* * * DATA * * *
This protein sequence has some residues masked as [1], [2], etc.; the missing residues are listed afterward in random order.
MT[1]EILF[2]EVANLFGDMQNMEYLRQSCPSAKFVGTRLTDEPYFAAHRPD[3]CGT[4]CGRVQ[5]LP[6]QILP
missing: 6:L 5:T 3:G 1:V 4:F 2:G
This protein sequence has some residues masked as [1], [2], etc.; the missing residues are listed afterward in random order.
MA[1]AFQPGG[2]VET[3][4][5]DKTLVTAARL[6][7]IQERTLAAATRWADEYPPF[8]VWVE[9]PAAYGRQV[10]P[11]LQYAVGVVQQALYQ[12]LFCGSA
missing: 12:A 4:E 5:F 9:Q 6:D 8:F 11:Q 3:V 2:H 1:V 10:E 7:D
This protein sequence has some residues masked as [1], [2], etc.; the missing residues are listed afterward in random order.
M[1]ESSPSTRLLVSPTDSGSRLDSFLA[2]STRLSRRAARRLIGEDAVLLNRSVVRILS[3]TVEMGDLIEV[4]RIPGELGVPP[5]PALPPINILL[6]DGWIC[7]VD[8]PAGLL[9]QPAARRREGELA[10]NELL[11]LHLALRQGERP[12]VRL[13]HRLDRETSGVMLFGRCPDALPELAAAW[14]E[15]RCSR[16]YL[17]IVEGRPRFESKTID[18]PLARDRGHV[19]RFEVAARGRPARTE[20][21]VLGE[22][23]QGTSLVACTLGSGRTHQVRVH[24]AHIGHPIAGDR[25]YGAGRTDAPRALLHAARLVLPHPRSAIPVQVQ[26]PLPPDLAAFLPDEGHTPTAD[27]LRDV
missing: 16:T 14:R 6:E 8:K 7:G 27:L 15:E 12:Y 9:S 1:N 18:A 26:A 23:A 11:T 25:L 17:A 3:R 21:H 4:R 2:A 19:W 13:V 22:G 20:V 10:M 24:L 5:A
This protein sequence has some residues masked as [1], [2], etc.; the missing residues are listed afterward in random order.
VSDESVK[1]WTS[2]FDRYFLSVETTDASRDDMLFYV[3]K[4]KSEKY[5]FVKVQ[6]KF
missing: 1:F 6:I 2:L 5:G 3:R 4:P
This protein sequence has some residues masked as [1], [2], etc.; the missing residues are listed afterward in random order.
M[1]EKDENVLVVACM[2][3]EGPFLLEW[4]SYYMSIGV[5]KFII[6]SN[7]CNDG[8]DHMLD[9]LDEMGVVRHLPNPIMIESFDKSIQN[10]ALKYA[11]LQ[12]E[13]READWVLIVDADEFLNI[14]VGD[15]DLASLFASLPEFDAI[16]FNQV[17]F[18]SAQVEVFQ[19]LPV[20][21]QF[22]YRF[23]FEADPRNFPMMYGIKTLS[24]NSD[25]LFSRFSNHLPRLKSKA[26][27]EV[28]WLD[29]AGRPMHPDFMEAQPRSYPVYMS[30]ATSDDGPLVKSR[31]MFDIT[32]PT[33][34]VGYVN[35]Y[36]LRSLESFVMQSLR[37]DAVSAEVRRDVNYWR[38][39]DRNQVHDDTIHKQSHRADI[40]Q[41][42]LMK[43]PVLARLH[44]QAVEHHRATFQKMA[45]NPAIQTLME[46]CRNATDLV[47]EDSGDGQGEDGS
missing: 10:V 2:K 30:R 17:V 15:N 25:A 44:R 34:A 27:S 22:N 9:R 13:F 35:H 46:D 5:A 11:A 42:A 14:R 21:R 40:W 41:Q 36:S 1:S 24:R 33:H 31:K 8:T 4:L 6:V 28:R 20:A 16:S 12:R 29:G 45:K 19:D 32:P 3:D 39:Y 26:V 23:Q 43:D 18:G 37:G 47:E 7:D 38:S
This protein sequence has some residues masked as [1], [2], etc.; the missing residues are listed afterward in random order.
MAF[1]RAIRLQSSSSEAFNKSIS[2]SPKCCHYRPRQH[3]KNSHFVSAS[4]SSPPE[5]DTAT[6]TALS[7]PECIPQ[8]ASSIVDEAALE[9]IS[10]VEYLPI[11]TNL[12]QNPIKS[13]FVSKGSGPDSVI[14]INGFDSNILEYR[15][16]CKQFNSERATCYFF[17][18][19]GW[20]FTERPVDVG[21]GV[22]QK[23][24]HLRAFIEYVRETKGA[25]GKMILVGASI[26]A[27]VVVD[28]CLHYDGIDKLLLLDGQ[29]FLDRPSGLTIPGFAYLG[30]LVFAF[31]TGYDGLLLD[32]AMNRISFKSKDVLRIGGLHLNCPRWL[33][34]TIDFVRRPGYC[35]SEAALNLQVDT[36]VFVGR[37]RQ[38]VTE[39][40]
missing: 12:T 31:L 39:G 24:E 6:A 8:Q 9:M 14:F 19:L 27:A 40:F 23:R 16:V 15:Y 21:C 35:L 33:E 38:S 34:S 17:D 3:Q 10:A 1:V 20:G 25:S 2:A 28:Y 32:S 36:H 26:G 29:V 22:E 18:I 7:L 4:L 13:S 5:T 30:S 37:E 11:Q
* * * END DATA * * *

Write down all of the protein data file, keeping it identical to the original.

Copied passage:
This protein sequence has some residues masked as [1], [2], etc.; the missing residues are listed afterward in random order.
MT[1]EILF[2]EVANLFGDMQNMEYLRQSCPSAKFVGTRLTDEPYFAAHRPD[3]CGT[4]CGRVQ[5]LP[6]QILP
missing: 6:L 5:T 3:G 1:V 4:F 2:G
This protein sequence has some residues masked as [1], [2], etc.; the missing residues are listed afterward in random order.
MA[1]AFQPGG[2]VET[3][4][5]DKTLVTAARL[6][7]IQERTLAAATRWADEYPPF[8]VWVE[9]PAAYGRQV[10]P[11]LQYAVGVVQQALYQ[12]LFCGSA
missing: 12:A 4:E 5:F 9:Q 6:D 8:F 11:Q 3:V 2:H 1:V 10:E 7:D
This protein sequence has some residues masked as [1], [2], etc.; the missing residues are listed afterward in random order.
M[1]ESSPSTRLLVSPTDSGSRLDSFLA[2]STRLSRRAARRLIGEDAVLLNRSVVRILS[3]TVEMGDLIEV[4]RIPGELGVPP[5]PALPPINILL[6]DGWIC[7]VD[8]PAGLL[9]QPAARRREGELA[10]NELL[11]LHLALRQGERP[12]VRL[13]HRLDRETSGVMLFGRCPDALPELAAAW[14]E[15]RCSR[16]YL[17]IVEGRPRFESKTID[18]PLARDRGHV[19]RFEVAARGRPARTE[20][21]VLGE[22][23]QGTSLVACTLGSGRTHQVRVH[24]AHIGHPIAGDR[25]YGAGRTDAPRALLHAARLVLPHPRSAIPVQVQ[26]PLPPDLAAFLPDEGHTPTAD[27]LRDV
missing: 16:T 14:R 6:E 8:K 7:G 27:L 15:E 12:Y 9:S 1:N 18:A 26:A 23:A 11:T 25:L 17:A 3:R 21:H 4:R 2:A 19:W 13:V 22:G 20:V 10:M 24:L 5:A
This protein sequence has some residues masked as [1], [2], etc.; the missing residues are listed afterward in random order.
VSDESVK[1]WTS[2]FDRYFLSVETTDASRDDMLFYV[3]K[4]KSEKY[5]FVKVQ[6]KF
missing: 1:F 6:I 2:L 5:G 3:R 4:P
This protein sequence has some residues masked as [1], [2], etc.; the missing residues are listed afterward in random order.
M[1]EKDENVLVVACM[2][3]EGPFLLEW[4]SYYMSIGV[5]KFII[6]SN[7]CNDG[8]DHMLD[9]LDEMGVVRHLPNPIMIESFDKSIQN[10]ALKYA[11]LQ[12]E[13]READWVLIVDADEFLNI[14]VGD[15]DLASLFASLPEFDAI[16]FNQV[17]F[18]SAQVEVFQ[19]LPV[20][21]QF[22]YRF[23]FEADPRNFPMMYGIKTLS[24]NSD[25]LFSRFSNHLPRLKSKA[26][27]EV[28]WLD[29]AGRPMHPDFMEAQPRSYPVYMS[30]ATSDDGPLVKSR[31]MFDIT[32]PT[33][34]VGYVN[35]Y[36]LRSLESFVMQSLR[37]DAVSAEVRRDVNYWR[38][39]DRNQVHDDTIHKQSHRADI[40]Q[41][42]LMK[43]PVLARLH[44]QAVEHHRATFQKMA[45]NPAIQTLME[46]CRNATDLV[47]EDSGDGQGEDGS
missing: 10:V 2:K 30:R 17:V 15:N 25:A 44:R 34:A 27:S 22:N 9:R 13:F 35:H 46:D 5:A 11:A 42:A 14:R 21:R 40:W 41:Q 36:S 1:S 24:R 33:H 31:K 8:T 4:L 6:V 28:R 20:A 16:S 12:R 29:G 45:K 19:D 32:P 3:D 39:Y 26:V 23:Q 43:D 18:G 37:G 47:E 7:D 38:S
This protein sequence has some residues masked as [1], [2], etc.; the missing residues are listed afterward in random order.
MAF[1]RAIRLQSSSSEAFNKSIS[2]SPKCCHYRPRQH[3]KNSHFVSAS[4]SSPPE[5]DTAT[6]TALS[7]PECIPQ[8]ASSIVDEAALE[9]IS[10]VEYLPI[11]TNL[12]QNPIKS[13]FVSKGSGPDSVI[14]INGFDSNILEYR[15][16]CKQFNSERATCYFF[17][18][19]GW[20]FTERPVDVG[21]GV[22]QK[23][24]HLRAFIEYVRETKGA[25]GKMILVGASI[26]A[27]VVVD[28]CLHYDGIDKLLLLDGQ[29]FLDRPSGLTIPGFAYLG[30]LVFAF[31]TGYDGLLLD[32]AMNRISFKSKDVLRIGGLHLNCPRWL[33][34]TIDFVRRPGYC[35]SEAALNLQVDT[36]VFVGR[37]RQ[38]VTE[39][40]
missing: 12:T 31:L 39:G 24:E 6:A 8:Q 9:M 14:F 19:L 27:A 40:F 23:R 16:V 15:Y 21:C 35:L 33:E 38:S 34:S 17:D 3:Q 10:A 1:V 20:G 25:S 2:A 28:Y 32:S 36:H 26:G 29:V 22:E 18:I 7:L 4:L 13:S 5:T 30:S 37:E 11:Q